What constitutes “reasonable endeavours”?
The key takeaway
Positive action must be taken to fulfil a “reasonable endeavours” obligation.
Gaia Ventures Limited (Gaia) and Abbeygate Helical (Leisure Plaza) Limited (Abbeygate) entered into an agreement regarding the re-development of an ice rink and loading bay of the Leisure Plaza in Milton Keynes.
Abbeygate was obligated to make a £1.4m overage payment to Gaia, once the planning permission and other conditions had been granted, but only if this occurred by the longstop date which was 10 years away. The agreement stipulated that Abbeygate would use “reasonable endeavours” to guarantee full title to the land “as soon as reasonably practicable”. However, Abbeygate only came to an agreement on the leases four days after the longstop date, meaning that no payment was due to Gaia, which inevitably started a dispute between the two parties.
At first instance, the judge found that Abbeygate had failed to fulfil its obligation to Gaia. He stated that what was important was “whether the relevant step was feasible, and then whether in all the circumstances, it was reasonable to take it (or unreasonable not to take it), balancing the risk of adverse consequences against the obligation to perform the promise”. He found that Abbeygate had deliberately taken advantage of delays and had not taken any positive action to perform the obligation so that they would avoid paying the overage fee. Finally, citing Alghussein v Eton, he held that in this case, using reasonable endeavours excluded the developer’s capacity to delay fulfilling the conditions in order to wait for financing.
Abbeygate appealed on the basis that a reasonable endeavours clause should not prevent a business from acting on its own commercial interests. However, the Court of Appeal determined that Norris J was correct to conclude that Abbeygate had “manipulated” the conditions in order to avoid paying the overage fee.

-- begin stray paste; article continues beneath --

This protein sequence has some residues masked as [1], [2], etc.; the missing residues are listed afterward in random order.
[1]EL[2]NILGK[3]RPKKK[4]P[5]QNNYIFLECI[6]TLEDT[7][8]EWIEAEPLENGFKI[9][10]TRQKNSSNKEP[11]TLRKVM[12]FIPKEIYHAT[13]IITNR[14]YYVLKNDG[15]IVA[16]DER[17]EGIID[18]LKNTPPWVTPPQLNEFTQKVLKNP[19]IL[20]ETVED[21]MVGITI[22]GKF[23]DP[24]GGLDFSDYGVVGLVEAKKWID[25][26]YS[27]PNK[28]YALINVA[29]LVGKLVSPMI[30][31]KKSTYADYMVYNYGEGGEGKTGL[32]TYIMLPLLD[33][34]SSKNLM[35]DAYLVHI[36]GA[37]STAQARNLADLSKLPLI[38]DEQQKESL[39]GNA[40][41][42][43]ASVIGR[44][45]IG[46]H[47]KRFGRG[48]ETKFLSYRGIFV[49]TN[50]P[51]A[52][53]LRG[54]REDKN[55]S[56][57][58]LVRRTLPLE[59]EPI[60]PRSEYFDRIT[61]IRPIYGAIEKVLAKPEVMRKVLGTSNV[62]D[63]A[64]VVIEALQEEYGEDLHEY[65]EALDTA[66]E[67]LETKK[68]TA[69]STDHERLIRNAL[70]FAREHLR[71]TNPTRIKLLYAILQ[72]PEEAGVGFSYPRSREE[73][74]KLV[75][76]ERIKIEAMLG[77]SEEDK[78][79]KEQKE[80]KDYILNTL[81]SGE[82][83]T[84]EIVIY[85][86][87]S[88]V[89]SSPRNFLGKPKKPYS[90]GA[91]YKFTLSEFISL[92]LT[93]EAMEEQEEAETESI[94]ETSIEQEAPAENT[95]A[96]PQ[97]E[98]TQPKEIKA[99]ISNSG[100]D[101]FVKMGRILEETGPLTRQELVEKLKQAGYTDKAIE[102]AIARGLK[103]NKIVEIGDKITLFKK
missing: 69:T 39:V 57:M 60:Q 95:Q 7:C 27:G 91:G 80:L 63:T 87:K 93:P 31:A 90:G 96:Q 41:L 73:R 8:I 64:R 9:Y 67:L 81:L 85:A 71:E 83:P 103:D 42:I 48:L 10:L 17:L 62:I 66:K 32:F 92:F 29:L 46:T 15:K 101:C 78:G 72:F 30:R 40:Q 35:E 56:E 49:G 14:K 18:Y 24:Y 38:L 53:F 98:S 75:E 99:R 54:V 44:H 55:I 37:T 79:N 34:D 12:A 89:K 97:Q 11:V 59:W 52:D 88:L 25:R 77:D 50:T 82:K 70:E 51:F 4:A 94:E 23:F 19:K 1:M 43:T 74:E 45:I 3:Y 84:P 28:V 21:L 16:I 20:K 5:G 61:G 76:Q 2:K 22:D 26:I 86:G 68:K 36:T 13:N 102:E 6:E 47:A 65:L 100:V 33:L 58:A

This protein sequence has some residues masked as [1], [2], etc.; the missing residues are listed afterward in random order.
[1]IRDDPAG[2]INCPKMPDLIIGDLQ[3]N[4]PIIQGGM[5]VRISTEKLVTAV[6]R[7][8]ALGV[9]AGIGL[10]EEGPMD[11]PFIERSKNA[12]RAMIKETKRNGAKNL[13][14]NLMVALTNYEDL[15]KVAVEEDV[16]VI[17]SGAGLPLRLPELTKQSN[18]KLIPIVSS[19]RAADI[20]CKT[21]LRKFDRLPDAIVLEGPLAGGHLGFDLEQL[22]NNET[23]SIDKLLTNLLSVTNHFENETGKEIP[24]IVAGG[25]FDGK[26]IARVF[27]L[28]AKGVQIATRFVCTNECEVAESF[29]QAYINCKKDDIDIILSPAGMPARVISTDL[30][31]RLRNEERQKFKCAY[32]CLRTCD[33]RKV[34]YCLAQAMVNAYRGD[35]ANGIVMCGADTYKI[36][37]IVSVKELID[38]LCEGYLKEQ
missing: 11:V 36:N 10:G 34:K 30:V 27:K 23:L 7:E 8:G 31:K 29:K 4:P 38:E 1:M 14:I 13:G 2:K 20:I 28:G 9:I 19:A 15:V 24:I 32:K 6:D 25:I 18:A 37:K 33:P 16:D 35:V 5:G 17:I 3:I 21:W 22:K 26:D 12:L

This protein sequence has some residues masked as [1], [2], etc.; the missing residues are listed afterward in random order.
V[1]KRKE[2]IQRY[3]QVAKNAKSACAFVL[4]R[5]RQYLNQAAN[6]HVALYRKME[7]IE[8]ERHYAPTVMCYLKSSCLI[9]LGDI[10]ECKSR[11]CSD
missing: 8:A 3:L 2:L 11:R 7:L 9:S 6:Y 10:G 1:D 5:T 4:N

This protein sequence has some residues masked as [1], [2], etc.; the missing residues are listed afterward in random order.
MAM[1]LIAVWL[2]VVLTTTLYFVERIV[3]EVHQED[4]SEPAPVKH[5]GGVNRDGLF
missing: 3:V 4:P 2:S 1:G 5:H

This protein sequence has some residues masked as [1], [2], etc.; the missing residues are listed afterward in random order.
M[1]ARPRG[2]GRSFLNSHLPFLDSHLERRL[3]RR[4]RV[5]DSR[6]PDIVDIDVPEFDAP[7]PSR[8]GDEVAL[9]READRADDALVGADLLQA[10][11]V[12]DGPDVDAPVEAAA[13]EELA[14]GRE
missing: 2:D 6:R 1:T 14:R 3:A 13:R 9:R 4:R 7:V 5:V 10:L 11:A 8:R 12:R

Patten LJ looked at whether there was an objective justification for time that it took for Abbeygate to satisfy a condition. Males LJ answered the question succinctly in saying that Abbeygate “devoted its energies to ensuring that the outcome would not be achieved until after the date when it would escape liability to make the overage payment”.
Slightly differing from the judge, the Court of Appeal found that it was too far-reaching to suggest that issues of profitability should not be considered when deciding what a reasonable step to take would be.
Why is this important?
This decision shows that an obligation to use reasonable endeavours includes an obligation to act positively to perform the obligation, and parties should not purposefully act in a way to avoid the relevant outcome.
Any practical tips?
Where possible, include specific obligations to stipulate the required steps, and how and when a party should comply with their obligations. “Reasonable endeavours” obligations can then bolster those specific obligations. If you are contractually obliged to take reasonable endeavours, make sure that you pursue a positive action and are not seen to be attempting to frustrate the commercial outcome.